Holiday spending is expected in increase by almost 5% this year, which is a rather robust rate, and this is certainly great news for retailers. But almost all of that growth is expected to be online, and so brick-and-mortar brands have been busily building their online platforms over the past few years. The ones who haven't done so might not survive to see the next Christmas. But now that the biggest shopping weekend of the year (loosely known as "Black Friday") has come and gone, how do things look for holiday retail sales so far?
More than 70% of U.S. adults shopped over the holiday weekend--increasingly online rather than in-person--which is 174 million people. Wow. This is a staggering number, and now that most sales promotions are spread out over several days in some cases weeks, the sense of urgency as well as the unruly crowds are largely becoming things of the past. Even more staggering is the fact that the average shopper spent a whopping $335, suggesting that people are still doing a significant amount of their holiday shopping on this important weekend despite the fact that promotions happen throughout the months of October, November, and December. Indeed "CyberMonday" was the single largest internet shopping day in American history with $6.6 billion spent online. The economy is firing on all cylinders right now with strong GDP and low unemployment, and so online retailers are giving thanks for last weekend and have every reason to expect that they will enjoy a very merry Christmas indeed. Sears and JC Penney's? Not so much.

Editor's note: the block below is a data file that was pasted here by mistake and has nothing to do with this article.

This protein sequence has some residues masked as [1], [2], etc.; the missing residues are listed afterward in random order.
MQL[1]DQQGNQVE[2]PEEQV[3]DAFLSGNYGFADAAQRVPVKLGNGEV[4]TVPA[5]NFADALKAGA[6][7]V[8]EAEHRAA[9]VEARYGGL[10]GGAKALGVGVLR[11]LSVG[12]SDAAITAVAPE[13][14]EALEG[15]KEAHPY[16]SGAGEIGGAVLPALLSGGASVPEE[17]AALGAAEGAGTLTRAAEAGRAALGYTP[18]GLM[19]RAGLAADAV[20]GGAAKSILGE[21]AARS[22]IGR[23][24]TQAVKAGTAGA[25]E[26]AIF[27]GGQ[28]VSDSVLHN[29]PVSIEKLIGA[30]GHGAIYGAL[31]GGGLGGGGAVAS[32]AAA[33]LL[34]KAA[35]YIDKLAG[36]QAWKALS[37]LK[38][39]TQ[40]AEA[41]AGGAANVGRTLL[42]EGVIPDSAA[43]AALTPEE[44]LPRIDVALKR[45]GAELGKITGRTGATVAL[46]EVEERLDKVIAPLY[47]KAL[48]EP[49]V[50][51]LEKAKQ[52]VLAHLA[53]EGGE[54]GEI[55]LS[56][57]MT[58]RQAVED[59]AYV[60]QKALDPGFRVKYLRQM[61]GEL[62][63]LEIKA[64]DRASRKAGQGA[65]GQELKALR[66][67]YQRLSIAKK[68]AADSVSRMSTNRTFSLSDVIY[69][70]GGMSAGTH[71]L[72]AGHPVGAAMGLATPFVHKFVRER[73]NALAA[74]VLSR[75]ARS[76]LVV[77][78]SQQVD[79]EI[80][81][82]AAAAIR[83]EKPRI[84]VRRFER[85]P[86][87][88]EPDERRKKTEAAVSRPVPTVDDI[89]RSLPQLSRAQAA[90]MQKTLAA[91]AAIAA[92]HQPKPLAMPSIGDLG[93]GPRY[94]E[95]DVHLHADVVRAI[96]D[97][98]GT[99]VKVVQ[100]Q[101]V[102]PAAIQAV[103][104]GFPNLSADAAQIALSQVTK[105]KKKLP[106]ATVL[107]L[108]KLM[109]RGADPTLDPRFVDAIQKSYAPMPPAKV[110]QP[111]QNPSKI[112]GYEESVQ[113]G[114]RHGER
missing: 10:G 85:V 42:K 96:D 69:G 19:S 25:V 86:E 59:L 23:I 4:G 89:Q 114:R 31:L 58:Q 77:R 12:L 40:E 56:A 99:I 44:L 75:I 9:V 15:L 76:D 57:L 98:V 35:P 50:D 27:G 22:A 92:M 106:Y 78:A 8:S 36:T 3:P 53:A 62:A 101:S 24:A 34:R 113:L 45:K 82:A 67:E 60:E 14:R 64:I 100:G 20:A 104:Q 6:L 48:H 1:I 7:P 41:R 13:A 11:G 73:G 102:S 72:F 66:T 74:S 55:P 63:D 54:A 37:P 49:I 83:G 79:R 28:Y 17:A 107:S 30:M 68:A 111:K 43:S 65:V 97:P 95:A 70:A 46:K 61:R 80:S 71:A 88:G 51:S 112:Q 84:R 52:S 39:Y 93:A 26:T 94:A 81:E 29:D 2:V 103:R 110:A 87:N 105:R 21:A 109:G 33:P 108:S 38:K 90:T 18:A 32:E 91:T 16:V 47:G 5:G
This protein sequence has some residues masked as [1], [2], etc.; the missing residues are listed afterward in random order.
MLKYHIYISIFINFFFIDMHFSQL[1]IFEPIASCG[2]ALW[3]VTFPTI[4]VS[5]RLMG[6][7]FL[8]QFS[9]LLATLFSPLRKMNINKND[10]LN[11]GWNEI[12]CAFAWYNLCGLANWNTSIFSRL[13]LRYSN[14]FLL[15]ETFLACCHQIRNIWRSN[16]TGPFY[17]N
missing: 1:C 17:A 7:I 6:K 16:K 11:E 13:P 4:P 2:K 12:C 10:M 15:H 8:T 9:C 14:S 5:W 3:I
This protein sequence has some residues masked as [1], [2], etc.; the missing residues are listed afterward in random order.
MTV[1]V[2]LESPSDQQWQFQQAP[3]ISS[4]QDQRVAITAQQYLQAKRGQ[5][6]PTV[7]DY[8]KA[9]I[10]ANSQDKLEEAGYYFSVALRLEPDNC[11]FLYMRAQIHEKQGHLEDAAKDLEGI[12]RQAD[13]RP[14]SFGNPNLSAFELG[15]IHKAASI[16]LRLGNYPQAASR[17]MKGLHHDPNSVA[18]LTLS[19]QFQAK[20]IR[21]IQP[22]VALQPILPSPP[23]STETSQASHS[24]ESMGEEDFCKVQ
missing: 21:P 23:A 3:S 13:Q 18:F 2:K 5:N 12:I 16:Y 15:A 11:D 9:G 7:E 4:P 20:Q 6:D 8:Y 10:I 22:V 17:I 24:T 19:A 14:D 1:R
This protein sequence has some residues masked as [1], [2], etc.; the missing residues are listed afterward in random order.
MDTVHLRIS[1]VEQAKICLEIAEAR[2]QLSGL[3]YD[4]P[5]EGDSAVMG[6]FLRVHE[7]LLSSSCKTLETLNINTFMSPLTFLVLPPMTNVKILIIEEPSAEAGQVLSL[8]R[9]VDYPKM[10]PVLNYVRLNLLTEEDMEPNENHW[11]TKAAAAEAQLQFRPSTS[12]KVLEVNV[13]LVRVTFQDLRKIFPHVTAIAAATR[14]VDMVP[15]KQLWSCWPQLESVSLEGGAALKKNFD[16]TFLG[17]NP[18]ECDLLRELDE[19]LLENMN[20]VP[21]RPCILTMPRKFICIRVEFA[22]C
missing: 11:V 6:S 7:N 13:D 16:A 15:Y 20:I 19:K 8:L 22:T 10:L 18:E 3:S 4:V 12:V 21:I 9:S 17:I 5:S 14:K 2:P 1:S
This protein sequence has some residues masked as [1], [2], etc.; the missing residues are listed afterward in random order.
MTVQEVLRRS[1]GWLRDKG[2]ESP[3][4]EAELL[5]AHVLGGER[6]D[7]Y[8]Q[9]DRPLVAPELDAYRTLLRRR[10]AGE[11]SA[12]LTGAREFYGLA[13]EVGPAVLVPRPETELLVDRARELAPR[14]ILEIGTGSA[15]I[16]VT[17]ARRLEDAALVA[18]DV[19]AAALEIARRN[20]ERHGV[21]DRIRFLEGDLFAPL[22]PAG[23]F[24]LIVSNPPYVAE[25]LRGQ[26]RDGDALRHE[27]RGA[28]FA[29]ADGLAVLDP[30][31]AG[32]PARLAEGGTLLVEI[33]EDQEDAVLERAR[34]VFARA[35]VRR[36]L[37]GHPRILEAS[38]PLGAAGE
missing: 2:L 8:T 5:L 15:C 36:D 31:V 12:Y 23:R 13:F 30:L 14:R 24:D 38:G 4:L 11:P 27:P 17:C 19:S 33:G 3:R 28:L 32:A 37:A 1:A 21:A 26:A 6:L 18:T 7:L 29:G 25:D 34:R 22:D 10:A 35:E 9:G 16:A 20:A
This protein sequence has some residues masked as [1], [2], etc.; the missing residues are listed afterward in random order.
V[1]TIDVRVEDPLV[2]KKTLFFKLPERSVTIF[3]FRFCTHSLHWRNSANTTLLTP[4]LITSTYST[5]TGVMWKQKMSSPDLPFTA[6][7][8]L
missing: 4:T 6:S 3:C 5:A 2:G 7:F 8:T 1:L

Discussion: Do you think this holiday spending trend will continue and the revenue projection will be reached? Defend your assertions.